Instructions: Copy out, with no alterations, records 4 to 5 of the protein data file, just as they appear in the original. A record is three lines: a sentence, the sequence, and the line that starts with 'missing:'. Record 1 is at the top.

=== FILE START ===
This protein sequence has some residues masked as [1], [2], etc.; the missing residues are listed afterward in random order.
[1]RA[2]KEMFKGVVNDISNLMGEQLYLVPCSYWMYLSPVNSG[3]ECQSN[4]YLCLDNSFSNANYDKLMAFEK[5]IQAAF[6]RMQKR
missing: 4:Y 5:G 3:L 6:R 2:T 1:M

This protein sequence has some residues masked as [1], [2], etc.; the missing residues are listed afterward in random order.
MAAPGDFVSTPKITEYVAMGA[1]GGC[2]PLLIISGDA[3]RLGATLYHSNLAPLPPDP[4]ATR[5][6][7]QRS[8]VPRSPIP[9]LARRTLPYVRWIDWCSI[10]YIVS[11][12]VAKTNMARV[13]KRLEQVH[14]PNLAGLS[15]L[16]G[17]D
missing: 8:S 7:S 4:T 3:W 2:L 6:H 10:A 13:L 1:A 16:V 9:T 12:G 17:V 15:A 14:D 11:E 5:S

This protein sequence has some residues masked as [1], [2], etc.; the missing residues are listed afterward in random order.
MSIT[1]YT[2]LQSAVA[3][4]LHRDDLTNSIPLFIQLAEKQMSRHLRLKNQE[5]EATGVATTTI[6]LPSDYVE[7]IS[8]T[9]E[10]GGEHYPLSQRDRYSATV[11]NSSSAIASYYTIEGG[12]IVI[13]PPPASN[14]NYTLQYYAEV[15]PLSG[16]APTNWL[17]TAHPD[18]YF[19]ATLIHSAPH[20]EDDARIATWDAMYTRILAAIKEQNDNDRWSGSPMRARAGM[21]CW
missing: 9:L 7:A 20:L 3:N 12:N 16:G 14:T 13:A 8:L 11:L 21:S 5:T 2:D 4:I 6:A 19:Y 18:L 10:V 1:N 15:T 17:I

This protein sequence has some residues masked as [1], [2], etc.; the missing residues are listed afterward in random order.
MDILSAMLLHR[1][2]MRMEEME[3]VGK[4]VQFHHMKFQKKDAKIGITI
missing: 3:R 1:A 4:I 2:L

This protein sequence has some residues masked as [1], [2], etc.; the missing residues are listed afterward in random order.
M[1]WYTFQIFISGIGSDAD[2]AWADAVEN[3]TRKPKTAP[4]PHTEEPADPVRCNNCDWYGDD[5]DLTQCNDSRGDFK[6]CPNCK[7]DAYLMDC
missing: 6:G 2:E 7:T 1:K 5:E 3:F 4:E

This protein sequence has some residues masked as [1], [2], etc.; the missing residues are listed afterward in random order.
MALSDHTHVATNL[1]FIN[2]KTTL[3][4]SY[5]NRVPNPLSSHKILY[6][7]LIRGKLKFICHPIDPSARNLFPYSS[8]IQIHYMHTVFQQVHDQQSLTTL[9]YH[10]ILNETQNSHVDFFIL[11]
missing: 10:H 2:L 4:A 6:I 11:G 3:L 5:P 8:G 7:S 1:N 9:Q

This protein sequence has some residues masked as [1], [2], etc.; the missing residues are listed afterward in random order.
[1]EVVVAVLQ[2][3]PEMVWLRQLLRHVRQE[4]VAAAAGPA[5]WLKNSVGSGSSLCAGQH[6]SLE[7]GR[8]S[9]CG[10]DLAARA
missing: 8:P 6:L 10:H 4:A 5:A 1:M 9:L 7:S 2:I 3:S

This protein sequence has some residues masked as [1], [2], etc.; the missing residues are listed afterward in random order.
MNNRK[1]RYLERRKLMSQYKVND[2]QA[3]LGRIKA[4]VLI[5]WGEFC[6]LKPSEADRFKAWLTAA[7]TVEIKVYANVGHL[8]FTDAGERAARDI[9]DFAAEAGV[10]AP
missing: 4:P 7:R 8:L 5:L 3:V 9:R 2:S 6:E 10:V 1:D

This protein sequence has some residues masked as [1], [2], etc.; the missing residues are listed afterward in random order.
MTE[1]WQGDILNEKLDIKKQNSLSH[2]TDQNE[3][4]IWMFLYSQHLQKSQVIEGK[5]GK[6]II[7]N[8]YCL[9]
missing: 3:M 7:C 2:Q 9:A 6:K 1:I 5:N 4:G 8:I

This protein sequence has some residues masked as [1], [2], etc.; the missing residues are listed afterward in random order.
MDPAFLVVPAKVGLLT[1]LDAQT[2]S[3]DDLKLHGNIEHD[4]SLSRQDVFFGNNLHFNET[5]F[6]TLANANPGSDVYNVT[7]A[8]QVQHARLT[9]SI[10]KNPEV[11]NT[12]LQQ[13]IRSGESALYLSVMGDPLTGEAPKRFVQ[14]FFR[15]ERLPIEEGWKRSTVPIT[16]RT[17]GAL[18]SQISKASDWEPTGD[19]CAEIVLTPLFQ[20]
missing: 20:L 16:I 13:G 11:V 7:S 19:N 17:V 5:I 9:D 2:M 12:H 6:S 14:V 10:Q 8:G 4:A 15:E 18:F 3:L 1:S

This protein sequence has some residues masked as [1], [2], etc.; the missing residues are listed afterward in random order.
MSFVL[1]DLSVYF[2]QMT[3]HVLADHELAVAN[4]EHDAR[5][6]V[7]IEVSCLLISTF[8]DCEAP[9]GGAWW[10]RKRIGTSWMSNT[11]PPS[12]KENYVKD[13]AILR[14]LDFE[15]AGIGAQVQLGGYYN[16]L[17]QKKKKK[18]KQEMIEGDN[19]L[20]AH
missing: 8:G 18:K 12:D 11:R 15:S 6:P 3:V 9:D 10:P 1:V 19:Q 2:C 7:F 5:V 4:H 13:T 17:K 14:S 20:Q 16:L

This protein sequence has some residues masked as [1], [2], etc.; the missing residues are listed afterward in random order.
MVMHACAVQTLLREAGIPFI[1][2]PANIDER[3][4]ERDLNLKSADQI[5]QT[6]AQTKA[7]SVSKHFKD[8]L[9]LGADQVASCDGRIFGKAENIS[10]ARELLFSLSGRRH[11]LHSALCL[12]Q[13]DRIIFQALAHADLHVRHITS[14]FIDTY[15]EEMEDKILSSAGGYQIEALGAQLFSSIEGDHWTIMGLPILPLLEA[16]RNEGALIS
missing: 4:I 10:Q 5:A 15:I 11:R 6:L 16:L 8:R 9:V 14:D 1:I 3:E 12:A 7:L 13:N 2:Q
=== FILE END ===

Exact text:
This protein sequence has some residues masked as [1], [2], etc.; the missing residues are listed afterward in random order.
MDILSAMLLHR[1][2]MRMEEME[3]VGK[4]VQFHHMKFQKKDAKIGITI
missing: 3:R 1:A 4:I 2:L

This protein sequence has some residues masked as [1], [2], etc.; the missing residues are listed afterward in random order.
M[1]WYTFQIFISGIGSDAD[2]AWADAVEN[3]TRKPKTAP[4]PHTEEPADPVRCNNCDWYGDD[5]DLTQCNDSRGDFK[6]CPNCK[7]DAYLMDC
missing: 6:G 2:E 7:T 1:K 5:E 3:F 4:E